Celebrating Libraries and Those Who Make Them Run

It’s National Library Week in the US, the 60th year of celebrating all things library. This year’s theme is “Libraries Lead,” and Misty Copeland, principal dancer at the American Ballet Theatre, is the Honorary Chair.

Sponsored by the American Library Association, this national observance celebrates the role of libraries in our communities, with each day set aside to acknowledge different contributions.

Today, the spotlight is on library workers.

We have 1,700 stellar library workers from a variety of backgrounds, all of whom lend their expertise to advancing the mission of the National Library of Medicine and the National Institutes of Health and to supporting the health and well-being of the public at large. I take this opportunity to thank them for their service, their hard work, and their dedication, and to acknowledge the contributions they make every day to the success of this institution. NLM would not be the special place it is without them.

What makes NLM so special?

Let’s take a look.

L | A library is both a place and a space. NLM’s place, a beautiful mid-century, low-rise building on the NIH campus, was built nearly 60 years ago, and then expanded in 1980 by adding a towering research center. Increasingly, however, we are a space, an abstract location, accessed through the internet, where we meet our patrons and they consult our resources.

I | A library provides information. Our literature services, well-known through MEDLINE and PubMed, form the core of the information our library provides, but we also collect, store, and make data and images available to the world through dbGaP (the Database of Genotypes and Phenotypes), Genbank, NLM Digital Collections, Open-i, and other archives.

B | Of course, our library holds books. Some of those books come from the 10th century, others just arrived yesterday. The NLM collection development plan guides our staff in selecting books, along with other materials, that reflect the state of health and biomedical knowledge. And we don’t just put books on the shelf. We carefully catalog them, make them findable, and through digitization or other lending processes, make them available.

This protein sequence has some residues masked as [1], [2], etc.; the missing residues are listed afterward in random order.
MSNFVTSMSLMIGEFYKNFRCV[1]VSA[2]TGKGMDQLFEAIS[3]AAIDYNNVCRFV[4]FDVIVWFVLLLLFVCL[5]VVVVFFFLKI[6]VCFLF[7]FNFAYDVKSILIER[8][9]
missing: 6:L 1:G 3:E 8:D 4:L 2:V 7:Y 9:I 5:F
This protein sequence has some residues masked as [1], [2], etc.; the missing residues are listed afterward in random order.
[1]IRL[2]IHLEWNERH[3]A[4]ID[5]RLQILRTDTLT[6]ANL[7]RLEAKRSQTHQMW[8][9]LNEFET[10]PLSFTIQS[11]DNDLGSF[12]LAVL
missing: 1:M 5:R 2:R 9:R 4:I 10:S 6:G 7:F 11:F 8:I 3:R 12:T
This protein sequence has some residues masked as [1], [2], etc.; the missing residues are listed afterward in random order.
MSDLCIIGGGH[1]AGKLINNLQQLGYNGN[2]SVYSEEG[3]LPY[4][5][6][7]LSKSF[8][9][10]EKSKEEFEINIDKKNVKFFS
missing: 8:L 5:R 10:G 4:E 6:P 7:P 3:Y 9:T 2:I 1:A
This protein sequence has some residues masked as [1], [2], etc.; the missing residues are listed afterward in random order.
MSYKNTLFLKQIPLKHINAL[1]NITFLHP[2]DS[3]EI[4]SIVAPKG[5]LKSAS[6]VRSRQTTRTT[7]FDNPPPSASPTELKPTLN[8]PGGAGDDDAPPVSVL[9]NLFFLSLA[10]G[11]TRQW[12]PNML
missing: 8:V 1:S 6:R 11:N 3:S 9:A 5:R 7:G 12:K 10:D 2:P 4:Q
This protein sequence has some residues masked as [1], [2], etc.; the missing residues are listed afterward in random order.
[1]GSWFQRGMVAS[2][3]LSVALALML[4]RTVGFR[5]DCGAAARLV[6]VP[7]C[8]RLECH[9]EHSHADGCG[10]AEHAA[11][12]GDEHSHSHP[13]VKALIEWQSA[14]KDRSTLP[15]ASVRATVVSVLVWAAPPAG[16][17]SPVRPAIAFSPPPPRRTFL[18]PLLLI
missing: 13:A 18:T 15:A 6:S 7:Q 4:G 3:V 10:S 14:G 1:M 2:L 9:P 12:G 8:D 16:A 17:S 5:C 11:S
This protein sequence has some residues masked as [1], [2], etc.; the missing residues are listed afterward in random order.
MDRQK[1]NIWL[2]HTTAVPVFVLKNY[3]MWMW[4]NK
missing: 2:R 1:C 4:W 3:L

R | Research! As one of the 27 institutes and centers of the National institutes of Health, we are a research operation. We have two intramural research programs, one in computational biology and one exploring clinical data through natural language processing, machine learning, and deep learning approaches. We also support research training and fund basic and applied research in biomedical informatics at universities and research centers. In addition, given our rich literature and data resources, we help researchers around the world. Indeed, I would posit that no biomedical discovery has occurred in the past 50 years that hasn’t been touched by our research.

A | Answers. Between our online resources and our cracker-jack staff, NLM provides answers, whether to the questions of a young parent worried about a child’s rash, to the high school student exploring genetics, to the physician seeking treatment options for a thorny case. And where we can’t provide the answer, we can still point people in the right direction by recommending websites, materials, or organizations to consult.

R | We reach out to a range of customers and stakeholders in every way we can. We train scientists who must register their studies in ClinicalTrials.gov. We support projects in underserved communities to ensure everyone can access current, quality health information. And we work with our partners in the National Network of Libraries of Medicine to get our resources into every corner of the country, serving industry, local governments, and communities as a whole.

Y |Though this library is almost 200 years old, we must be ready for the youth of today who will become the scientists, clinicians, and patrons of tomorrow. These young people take to Instagram and Snapchat rather than email and expect visual and interactive experiences rather than reading. We are inspired by them to build toward a future where reading our resources is only one of the ways to help foster the public’s health.

One day, some of those young people will become part of the 1,700 strong who make NLM hum, and one of them will be NLM’s director, talking or writing about the many things that continue to make this place special. Like today, I’m sure the staff will be at the top of the list.

Thank you for all you do, colleagues!

National Public Health Week 2018: Changing Our Future Together

Guest post by Lisa Lang, head of NLM’s National Information Center on Health Services Research and Health Care Technology